Sunday, March 31, 2013

Pondering Art on a Good Friday

What makes art worth stealing? As my friend Megan shared this week, Nazis robbed paintings from Jews whom they massacred in the Holocaust. Many items are in museums and private homes. Survivors have struggled to recover treasures of their perished beloved. By the way, this Portrait Study of a Child by Lilla Cabot Perry reminds me of Megan's daughter Hannah, a brilliant violinist with a fabulous voice and author of Brightleaf.

Why is art so important?

Edith Schaeffer—mother of Susan Schaeffer Macaulay who wrote For the Children's Sake, dear to ones applying Charlotte Mason's ideas—left a legacy of art to her children. She died yesterday. Her son Frankie wrote in his tribute to her,
Mom’s great-grandchildren were growing up loving what she’d loved: words, art, music, gardening, cooking and playacting. Mom was unable to speak any longer but she was nevertheless communicating with her children, grandchildren and great-grandchildren every time they were read to, listened to music or when we painted together.
Frankie lists the world's finest artists his mother introduced to him as a child. Now her great-grandchildren love them as well.

I really can't explain why art is so important.

We visited the Nelson-Atkins Museum, which may be an odd way to spend Good Friday. Then, again, maybe not.

Our aim was to meet a Winslow Homer in person. First, we bathed in the art of Europe. Steve spotted St. Francis of Assisi Adoring the Crucifix by Guido Reni. He snapped and posted this picture on Facebook. A new pope with a new pope name has put St. Francis in the headlines. Steve grew up Catholic in Latin America as did Pope Francis.

Speaking of which, Edith Schaeffer was both mother and wife to men named Francis. Frank, the son, wrote of his mother, "Mom was a wonderful paradox: an evangelical conservative fundamentalist who treated people as if she was an all-forgiving progressive liberal of the most tolerant variety." Francis I, also a paradox in thinking conservatively and acting liberally, showed his love for the marginalized by washing, drying, and kissing the feet of twelve juvenile delinquents at a nearby prison, including two girls and two Muslims.

Opposite to St. Francis was Christ on the Cross by Philippe de Champaigne. Christ. The ultimate paradox. And between them, Nicolas Poussin's The Triumph of Bacchus—the very opposite of that paradox, foreshadowing of the excess in our culture.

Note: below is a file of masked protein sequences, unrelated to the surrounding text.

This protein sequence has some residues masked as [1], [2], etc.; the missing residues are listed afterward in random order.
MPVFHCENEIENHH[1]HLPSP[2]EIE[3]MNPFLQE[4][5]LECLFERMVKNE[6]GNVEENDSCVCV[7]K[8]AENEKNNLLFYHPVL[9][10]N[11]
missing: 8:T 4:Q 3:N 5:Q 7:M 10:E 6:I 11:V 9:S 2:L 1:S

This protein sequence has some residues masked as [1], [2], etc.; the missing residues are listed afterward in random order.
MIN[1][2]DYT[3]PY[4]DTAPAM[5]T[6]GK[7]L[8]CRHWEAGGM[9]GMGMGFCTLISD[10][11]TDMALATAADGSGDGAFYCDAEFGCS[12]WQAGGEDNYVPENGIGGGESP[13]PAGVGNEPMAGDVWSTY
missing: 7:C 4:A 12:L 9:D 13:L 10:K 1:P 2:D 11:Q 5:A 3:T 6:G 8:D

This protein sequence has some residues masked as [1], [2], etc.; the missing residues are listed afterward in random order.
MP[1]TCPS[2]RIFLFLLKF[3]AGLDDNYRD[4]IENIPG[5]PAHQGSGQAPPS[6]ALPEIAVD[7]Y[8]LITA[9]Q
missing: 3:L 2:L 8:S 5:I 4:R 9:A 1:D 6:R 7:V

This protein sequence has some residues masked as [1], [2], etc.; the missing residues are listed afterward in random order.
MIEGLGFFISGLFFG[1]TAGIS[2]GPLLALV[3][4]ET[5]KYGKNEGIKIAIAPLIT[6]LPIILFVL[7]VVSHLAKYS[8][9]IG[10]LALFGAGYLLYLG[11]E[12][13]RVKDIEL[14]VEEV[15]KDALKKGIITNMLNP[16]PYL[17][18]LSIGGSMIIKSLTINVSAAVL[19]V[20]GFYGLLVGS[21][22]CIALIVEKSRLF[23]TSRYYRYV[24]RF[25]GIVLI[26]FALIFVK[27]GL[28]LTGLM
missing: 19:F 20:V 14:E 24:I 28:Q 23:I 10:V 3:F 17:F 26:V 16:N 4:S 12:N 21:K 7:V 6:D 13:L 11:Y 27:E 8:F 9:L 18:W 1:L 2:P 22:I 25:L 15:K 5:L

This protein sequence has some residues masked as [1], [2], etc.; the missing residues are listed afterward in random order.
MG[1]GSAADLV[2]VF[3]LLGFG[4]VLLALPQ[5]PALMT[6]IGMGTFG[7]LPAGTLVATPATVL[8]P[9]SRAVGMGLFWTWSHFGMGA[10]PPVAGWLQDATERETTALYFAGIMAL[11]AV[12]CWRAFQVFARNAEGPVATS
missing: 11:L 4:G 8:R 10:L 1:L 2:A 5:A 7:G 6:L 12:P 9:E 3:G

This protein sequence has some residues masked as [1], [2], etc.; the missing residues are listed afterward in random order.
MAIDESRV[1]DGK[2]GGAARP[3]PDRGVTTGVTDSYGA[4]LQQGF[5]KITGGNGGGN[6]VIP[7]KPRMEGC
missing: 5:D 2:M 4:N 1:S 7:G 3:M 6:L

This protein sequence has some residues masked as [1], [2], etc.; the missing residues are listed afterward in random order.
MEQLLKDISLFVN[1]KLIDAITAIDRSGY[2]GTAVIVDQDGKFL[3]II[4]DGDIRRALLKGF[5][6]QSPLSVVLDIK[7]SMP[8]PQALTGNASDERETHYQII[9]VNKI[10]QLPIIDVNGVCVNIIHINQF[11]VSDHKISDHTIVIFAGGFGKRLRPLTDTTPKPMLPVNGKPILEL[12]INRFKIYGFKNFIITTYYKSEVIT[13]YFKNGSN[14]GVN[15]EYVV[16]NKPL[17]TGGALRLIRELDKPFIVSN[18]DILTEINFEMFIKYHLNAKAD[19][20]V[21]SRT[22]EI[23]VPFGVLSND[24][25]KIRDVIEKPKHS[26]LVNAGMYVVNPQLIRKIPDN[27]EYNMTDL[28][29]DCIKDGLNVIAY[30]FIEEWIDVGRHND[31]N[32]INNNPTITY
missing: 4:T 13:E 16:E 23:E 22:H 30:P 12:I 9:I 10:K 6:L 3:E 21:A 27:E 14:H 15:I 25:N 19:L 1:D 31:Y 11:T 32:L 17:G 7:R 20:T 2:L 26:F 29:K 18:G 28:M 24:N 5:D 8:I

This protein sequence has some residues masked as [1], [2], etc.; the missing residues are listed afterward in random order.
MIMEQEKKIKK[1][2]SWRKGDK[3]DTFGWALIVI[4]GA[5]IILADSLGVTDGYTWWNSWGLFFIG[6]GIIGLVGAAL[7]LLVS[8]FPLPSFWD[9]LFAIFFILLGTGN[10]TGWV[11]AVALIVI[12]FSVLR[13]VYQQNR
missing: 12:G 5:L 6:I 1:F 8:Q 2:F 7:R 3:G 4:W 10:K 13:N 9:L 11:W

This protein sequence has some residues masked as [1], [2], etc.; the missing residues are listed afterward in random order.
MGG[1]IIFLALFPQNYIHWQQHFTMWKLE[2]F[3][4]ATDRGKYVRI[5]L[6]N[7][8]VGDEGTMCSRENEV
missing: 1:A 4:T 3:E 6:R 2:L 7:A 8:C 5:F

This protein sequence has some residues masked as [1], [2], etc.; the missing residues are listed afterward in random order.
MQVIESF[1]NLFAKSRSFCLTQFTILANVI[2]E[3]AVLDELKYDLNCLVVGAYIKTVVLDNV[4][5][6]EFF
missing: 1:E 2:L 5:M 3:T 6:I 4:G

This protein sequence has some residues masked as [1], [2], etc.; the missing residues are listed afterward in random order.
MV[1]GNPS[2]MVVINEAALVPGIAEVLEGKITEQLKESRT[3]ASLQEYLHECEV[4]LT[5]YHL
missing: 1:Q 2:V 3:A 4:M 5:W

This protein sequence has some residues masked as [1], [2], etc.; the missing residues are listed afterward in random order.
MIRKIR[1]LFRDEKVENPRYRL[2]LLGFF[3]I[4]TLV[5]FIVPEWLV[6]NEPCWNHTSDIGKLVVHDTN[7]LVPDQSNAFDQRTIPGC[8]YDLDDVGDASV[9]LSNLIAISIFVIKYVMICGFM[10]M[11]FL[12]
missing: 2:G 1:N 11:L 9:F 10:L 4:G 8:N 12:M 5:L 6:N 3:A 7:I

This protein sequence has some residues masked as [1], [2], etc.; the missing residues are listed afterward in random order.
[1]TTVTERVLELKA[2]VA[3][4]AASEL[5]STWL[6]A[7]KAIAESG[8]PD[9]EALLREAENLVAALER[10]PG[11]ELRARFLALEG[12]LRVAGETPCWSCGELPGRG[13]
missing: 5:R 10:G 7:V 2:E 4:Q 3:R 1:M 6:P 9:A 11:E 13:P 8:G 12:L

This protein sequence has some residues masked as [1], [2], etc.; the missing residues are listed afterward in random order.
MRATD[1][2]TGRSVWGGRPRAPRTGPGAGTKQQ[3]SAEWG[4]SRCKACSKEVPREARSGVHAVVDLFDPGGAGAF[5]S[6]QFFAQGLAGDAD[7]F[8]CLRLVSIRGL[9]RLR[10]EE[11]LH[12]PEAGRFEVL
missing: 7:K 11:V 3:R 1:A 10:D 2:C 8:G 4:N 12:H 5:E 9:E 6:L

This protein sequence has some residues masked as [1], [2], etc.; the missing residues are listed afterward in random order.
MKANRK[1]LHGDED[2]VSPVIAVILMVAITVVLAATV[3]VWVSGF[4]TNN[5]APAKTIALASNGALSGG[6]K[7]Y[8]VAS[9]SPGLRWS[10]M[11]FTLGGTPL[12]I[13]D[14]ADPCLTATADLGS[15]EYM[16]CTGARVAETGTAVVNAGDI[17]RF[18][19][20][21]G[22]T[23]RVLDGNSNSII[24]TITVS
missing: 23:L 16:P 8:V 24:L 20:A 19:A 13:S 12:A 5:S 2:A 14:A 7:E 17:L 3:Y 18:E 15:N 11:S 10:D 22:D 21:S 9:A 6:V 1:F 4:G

Studying Peace on Earth by Jacques Lipchitz on Good Friday brought Easter home. Love come down from heaven on the wings of the Holy Spirit. The dove's body, shaped into a cross. Love, the foundation to the gruesome reality of the ultimate sacrifice. What a lovely touch to see clouds hovering overhead, a symbol of the tears shed by our Lord on that dark Friday and of the tears of joy to come three days later. "He will wipe away every tear from their eyes, and death shall be no more, neither shall there be mourning, nor crying, nor pain anymore, for the former things have passed away."

On our way to finding Winslow Homer, we came across a spectacular view of Jerusalem from the Mount of Olives by Frederic Edwin Church. Even this high resolution image fails to do justice to seeing the painting in person.

We met our Winslow Homer: Gloucester Harbor shared a room with Jerusalem. I admired the gorgeous pink and cerulean blue and wondered if the lads would fish some day like those fishers of men.

In our first meeting with American art, we saw a Georgie O'Keeffe (Apple Blossoms) loved two paintings by Frederic Remington (Teaching a Mustang Pony to Pack Dead Game and Hostiles Watching the Column) and a End of the Trail sculpture by James Earle Fraser.

This silvery illustration for Drums brought to mind the picture of the fluttermill from The Yearling for N. C. Wyeth illustrated both novels.

We explored Kansas City Sculpture Park, the grounds of the museum, for the first time. The weather warmed us as we watched robins seeking worms and daffodils sporting cheerful bonnets. How could one not smile with ginormous shuttlecocks dancing on the lawn? The last sculpture we will share offers one clue to the value of art: Auguste Rodin's The Thinker, which Pamela imitates in her pose.

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